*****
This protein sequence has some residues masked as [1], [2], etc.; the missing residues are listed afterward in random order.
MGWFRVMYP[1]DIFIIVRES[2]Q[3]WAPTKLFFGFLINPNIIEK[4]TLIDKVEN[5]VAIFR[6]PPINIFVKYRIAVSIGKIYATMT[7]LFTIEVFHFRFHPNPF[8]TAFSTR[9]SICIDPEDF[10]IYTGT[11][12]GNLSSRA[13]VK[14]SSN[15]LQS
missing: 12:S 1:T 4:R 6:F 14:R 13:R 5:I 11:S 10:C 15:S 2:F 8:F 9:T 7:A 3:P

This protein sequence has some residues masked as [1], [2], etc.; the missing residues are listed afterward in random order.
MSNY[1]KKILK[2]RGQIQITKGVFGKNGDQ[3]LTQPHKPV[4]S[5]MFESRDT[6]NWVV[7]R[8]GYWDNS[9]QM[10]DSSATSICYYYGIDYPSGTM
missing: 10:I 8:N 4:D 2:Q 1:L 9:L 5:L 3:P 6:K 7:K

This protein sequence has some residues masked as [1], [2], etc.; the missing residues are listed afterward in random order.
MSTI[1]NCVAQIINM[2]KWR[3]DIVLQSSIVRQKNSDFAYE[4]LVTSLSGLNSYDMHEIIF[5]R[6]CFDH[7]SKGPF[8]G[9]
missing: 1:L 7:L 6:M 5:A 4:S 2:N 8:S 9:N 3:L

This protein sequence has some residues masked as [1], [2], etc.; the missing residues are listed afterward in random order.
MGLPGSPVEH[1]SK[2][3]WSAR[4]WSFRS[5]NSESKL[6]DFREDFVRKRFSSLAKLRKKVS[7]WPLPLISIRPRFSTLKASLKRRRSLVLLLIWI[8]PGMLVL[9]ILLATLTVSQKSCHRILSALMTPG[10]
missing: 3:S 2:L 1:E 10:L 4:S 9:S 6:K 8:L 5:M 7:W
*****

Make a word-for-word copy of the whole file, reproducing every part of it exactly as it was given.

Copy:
This protein sequence has some residues masked as [1], [2], etc.; the missing residues are listed afterward in random order.
MGWFRVMYP[1]DIFIIVRES[2]Q[3]WAPTKLFFGFLINPNIIEK[4]TLIDKVEN[5]VAIFR[6]PPINIFVKYRIAVSIGKIYATMT[7]LFTIEVFHFRFHPNPF[8]TAFSTR[9]SICIDPEDF[10]IYTGT[11][12]GNLSSRA[13]VK[14]SSN[15]LQS
missing: 12:S 1:T 4:R 6:F 14:R 13:R 5:I 11:S 10:C 15:S 2:F 8:F 9:T 7:A 3:P

This protein sequence has some residues masked as [1], [2], etc.; the missing residues are listed afterward in random order.
MSNY[1]KKILK[2]RGQIQITKGVFGKNGDQ[3]LTQPHKPV[4]S[5]MFESRDT[6]NWVV[7]R[8]GYWDNS[9]QM[10]DSSATSICYYYGIDYPSGTM
missing: 10:I 8:N 4:D 2:Q 1:L 9:L 5:L 3:P 6:K 7:K

This protein sequence has some residues masked as [1], [2], etc.; the missing residues are listed afterward in random order.
MSTI[1]NCVAQIINM[2]KWR[3]DIVLQSSIVRQKNSDFAYE[4]LVTSLSGLNSYDMHEIIF[5]R[6]CFDH[7]SKGPF[8]G[9]
missing: 1:L 7:L 6:M 5:A 4:S 2:N 8:S 9:N 3:L

This protein sequence has some residues masked as [1], [2], etc.; the missing residues are listed afterward in random order.
MGLPGSPVEH[1]SK[2][3]WSAR[4]WSFRS[5]NSESKL[6]DFREDFVRKRFSSLAKLRKKVS[7]WPLPLISIRPRFSTLKASLKRRRSLVLLLIWI[8]PGMLVL[9]ILLATLTVSQKSCHRILSALMTPG[10]
missing: 3:S 2:L 1:E 10:L 4:S 9:S 6:K 8:L 5:M 7:W